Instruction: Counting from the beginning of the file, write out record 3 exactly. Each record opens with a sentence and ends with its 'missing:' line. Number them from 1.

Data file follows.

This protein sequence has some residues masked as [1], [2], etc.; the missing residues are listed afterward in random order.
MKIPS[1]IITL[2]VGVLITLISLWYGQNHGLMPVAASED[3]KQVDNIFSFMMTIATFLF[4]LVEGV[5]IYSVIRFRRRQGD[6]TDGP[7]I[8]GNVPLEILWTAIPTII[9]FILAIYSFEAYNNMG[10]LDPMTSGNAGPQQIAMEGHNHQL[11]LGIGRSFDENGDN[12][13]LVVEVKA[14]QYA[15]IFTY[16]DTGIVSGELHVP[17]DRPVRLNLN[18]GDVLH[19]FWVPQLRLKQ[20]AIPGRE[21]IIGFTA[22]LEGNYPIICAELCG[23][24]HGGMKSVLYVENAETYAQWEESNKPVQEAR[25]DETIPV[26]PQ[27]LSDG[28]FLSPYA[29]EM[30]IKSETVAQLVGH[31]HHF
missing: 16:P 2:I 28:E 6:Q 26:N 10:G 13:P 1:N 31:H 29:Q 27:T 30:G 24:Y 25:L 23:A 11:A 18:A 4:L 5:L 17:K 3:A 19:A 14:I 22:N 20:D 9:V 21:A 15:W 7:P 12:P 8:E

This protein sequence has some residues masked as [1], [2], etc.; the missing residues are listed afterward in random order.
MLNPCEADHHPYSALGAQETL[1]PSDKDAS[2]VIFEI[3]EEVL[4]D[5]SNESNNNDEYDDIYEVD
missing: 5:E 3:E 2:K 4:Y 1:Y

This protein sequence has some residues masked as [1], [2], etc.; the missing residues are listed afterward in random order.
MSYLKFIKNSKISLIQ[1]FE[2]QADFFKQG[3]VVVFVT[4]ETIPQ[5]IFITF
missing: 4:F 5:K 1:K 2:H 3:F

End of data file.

This protein sequence has some residues masked as [1], [2], etc.; the missing residues are listed afterward in random order.
MSYLKFIKNSKISLIQ[1]FE[2]QADFFKQG[3]VVVFVT[4]ETIPQ[5]IFITF
missing: 4:F 5:K 1:K 2:H 3:F